Measuring the search space of my duck example password on Password Haystack, you can see the time to crack is much longer.

Screenshot from grc's password haystacks showing an analysis of a long & complicated password

Please never use any personally significant information in a password, family members’ birthdays, favorite teams, maiden names, names of schools, etc. are easy to find online, so they’re off-limits.

Remember, we’re trying to prevent your account from being hacked and your data from becoming part of a data breach.

What NOT to Have In Your Password

Over the years, I’ve seen some awfully weak passwords from breached data sets. I’ve also committed some password-creating sins myself. The following is a list of places to NOT derive parts of your passphrase:

  • Personally-Significant Names: family, pets, cities…
  • Significant Information: dates, phone numbers, email, street address, zip or postal codes…
  • Popular Culture: favorite movies, sports team names, quotations…
  • Common Substitution Patterns: password => p@55w0rd, letmein => l3tM3!n, 123456 => one2three4five6
  • Login Username: do not repeat any part of your login username
  • Memorable Keyboard Paths: QWERTY, 12345678, ASDFGHJKL
  • Dictionary Thwarting: reversing words, common misspellings, dropping significant letters

Use this list of what-not-to-dos to check that your passwords aren’t vulnerable.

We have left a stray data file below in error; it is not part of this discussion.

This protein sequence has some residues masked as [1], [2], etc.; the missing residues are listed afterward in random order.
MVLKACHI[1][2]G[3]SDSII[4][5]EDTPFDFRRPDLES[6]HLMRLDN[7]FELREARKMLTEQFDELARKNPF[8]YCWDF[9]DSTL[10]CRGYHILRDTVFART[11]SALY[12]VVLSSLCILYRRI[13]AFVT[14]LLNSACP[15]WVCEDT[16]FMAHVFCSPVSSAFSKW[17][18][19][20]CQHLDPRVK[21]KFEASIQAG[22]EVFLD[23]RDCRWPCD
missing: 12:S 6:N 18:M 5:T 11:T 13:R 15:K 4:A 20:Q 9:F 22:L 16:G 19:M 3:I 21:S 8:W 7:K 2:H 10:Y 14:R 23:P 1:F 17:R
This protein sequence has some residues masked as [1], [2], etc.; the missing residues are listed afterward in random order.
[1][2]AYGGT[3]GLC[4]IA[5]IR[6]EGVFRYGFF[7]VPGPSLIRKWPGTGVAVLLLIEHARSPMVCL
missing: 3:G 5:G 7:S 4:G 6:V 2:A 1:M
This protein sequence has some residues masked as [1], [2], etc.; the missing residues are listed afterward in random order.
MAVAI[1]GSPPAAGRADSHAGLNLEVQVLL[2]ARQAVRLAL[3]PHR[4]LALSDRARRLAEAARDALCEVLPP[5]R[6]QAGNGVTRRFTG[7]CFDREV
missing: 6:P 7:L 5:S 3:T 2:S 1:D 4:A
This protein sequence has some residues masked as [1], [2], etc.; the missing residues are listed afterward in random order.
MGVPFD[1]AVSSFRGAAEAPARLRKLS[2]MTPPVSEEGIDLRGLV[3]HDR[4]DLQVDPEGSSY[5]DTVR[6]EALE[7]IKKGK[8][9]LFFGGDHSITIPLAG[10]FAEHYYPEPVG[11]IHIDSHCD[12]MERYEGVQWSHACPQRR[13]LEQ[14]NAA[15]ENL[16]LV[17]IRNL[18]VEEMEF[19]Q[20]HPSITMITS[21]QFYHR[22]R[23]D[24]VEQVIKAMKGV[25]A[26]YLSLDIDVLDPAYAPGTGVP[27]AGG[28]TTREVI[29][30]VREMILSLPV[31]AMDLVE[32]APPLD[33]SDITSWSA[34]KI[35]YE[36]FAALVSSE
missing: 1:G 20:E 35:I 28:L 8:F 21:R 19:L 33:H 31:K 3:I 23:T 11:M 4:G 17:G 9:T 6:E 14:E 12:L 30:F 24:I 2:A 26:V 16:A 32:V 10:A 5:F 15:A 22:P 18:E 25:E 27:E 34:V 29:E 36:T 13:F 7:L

Critical Advice: Please do not use any strong password list you find on the internet somewhere. Your password should not be published to the public at any point.

Troy Hunt authored a detailed analysis of password derivation sources and the biggest takeaway points out that…

Truly random passwords are all but non-existent – they’re less than 1% of the data set. 

Troy Hunt, July 18, 2011

You, my astute reader, may have noticed I just contradicted myself, listing “dictionary thwarting” as something to avoid. For those that have yet to read this article, your long, character-diverse, memorable password is far more secure than theirs even without our “un-dictionary step”.

Let’s take your password creation skills up one more notch.

Convert A Passphrase To Random Password

Security researcher, Bruce Schneier, outlined an ingenious method in this article to create a password that’s still easy to remember, but harder to crack. Use this method when you must type a password several times a day. This also works well for your password manager’s master password which should be the single password you remember from here on.